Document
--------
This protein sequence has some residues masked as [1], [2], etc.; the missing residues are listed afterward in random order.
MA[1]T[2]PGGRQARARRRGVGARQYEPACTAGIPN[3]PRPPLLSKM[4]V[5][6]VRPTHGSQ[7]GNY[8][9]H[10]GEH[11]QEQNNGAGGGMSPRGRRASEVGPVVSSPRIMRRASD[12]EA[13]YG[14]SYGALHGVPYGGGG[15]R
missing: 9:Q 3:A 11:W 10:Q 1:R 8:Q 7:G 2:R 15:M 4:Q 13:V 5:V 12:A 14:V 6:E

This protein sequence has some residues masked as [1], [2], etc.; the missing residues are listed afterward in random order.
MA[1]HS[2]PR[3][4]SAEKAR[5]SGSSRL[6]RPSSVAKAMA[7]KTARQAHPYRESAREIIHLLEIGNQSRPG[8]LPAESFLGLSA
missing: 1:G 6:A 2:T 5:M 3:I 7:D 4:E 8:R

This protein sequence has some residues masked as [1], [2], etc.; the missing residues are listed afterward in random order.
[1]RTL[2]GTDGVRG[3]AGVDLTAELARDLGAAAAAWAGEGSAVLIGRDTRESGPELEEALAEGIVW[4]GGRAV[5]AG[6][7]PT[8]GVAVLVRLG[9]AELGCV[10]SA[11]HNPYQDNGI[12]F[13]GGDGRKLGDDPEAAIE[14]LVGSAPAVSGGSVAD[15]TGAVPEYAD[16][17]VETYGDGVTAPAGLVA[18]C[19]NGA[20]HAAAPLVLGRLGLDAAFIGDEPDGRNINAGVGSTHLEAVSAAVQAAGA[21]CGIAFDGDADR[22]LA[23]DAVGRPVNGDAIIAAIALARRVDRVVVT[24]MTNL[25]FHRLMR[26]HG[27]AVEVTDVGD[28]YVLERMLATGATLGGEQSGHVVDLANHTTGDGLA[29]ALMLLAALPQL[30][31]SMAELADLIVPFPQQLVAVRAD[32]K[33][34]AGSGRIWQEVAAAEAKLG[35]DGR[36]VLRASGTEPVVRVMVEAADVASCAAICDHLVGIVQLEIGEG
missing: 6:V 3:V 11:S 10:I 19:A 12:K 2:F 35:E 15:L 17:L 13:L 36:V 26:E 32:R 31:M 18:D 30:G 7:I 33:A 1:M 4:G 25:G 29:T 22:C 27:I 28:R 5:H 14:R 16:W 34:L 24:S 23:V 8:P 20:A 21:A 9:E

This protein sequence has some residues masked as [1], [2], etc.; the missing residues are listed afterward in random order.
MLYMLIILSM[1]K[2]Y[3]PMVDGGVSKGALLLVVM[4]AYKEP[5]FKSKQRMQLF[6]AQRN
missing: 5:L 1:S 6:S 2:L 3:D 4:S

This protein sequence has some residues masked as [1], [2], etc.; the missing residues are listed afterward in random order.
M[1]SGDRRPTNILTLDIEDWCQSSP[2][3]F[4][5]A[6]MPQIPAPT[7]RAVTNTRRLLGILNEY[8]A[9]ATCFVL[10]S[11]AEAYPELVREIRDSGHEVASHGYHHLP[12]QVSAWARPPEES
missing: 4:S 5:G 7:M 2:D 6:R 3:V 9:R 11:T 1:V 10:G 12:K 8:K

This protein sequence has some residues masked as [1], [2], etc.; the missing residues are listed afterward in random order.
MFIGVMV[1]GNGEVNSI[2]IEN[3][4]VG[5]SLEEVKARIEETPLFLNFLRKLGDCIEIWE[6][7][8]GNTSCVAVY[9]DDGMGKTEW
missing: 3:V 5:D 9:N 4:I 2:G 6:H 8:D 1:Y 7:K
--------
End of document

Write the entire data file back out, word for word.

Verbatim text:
This protein sequence has some residues masked as [1], [2], etc.; the missing residues are listed afterward in random order.
MA[1]T[2]PGGRQARARRRGVGARQYEPACTAGIPN[3]PRPPLLSKM[4]V[5][6]VRPTHGSQ[7]GNY[8][9]H[10]GEH[11]QEQNNGAGGGMSPRGRRASEVGPVVSSPRIMRRASD[12]EA[13]YG[14]SYGALHGVPYGGGG[15]R
missing: 9:Q 3:A 11:W 10:Q 1:R 8:Q 7:G 2:R 15:M 4:Q 13:V 5:V 12:A 14:V 6:E

This protein sequence has some residues masked as [1], [2], etc.; the missing residues are listed afterward in random order.
MA[1]HS[2]PR[3][4]SAEKAR[5]SGSSRL[6]RPSSVAKAMA[7]KTARQAHPYRESAREIIHLLEIGNQSRPG[8]LPAESFLGLSA
missing: 1:G 6:A 2:T 5:M 3:I 7:D 4:E 8:R

This protein sequence has some residues masked as [1], [2], etc.; the missing residues are listed afterward in random order.
[1]RTL[2]GTDGVRG[3]AGVDLTAELARDLGAAAAAWAGEGSAVLIGRDTRESGPELEEALAEGIVW[4]GGRAV[5]AG[6][7]PT[8]GVAVLVRLG[9]AELGCV[10]SA[11]HNPYQDNGI[12]F[13]GGDGRKLGDDPEAAIE[14]LVGSAPAVSGGSVAD[15]TGAVPEYAD[16][17]VETYGDGVTAPAGLVA[18]C[19]NGA[20]HAAAPLVLGRLGLDAAFIGDEPDGRNINAGVGSTHLEAVSAAVQAAGA[21]CGIAFDGDADR[22]LA[23]DAVGRPVNGDAIIAAIALARRVDRVVVT[24]MTNL[25]FHRLMR[26]HG[27]AVEVTDVGD[28]YVLERMLATGATLGGEQSGHVVDLANHTTGDGLA[29]ALMLLAALPQL[30][31]SMAELADLIVPFPQQLVAVRAD[32]K[33][34]AGSGRIWQEVAAAEAKLG[35]DGR[36]VLRASGTEPVVRVMVEAADVASCAAICDHLVGIVQLEIGEG
missing: 6:V 3:V 11:S 10:I 19:A 12:K 2:F 35:E 15:L 17:L 13:L 36:V 26:E 32:R 31:M 18:D 30:G 7:I 33:A 1:M 4:G 25:G 29:T 22:C 27:I 28:R 5:H 14:R 16:W 34:L 24:S 23:V 8:P 20:A 21:A 9:E

This protein sequence has some residues masked as [1], [2], etc.; the missing residues are listed afterward in random order.
MLYMLIILSM[1]K[2]Y[3]PMVDGGVSKGALLLVVM[4]AYKEP[5]FKSKQRMQLF[6]AQRN
missing: 5:L 1:S 6:S 2:L 3:D 4:S

This protein sequence has some residues masked as [1], [2], etc.; the missing residues are listed afterward in random order.
M[1]SGDRRPTNILTLDIEDWCQSSP[2][3]F[4][5]A[6]MPQIPAPT[7]RAVTNTRRLLGILNEY[8]A[9]ATCFVL[10]S[11]AEAYPELVREIRDSGHEVASHGYHHLP[12]QVSAWARPPEES
missing: 4:S 5:G 7:M 2:D 6:R 3:V 9:R 11:T 1:V 10:G 12:K 8:K

This protein sequence has some residues masked as [1], [2], etc.; the missing residues are listed afterward in random order.
MFIGVMV[1]GNGEVNSI[2]IEN[3][4]VG[5]SLEEVKARIEETPLFLNFLRKLGDCIEIWE[6][7][8]GNTSCVAVY[9]DDGMGKTEW
missing: 3:V 5:D 9:N 4:I 2:G 6:H 8:D 1:Y 7:K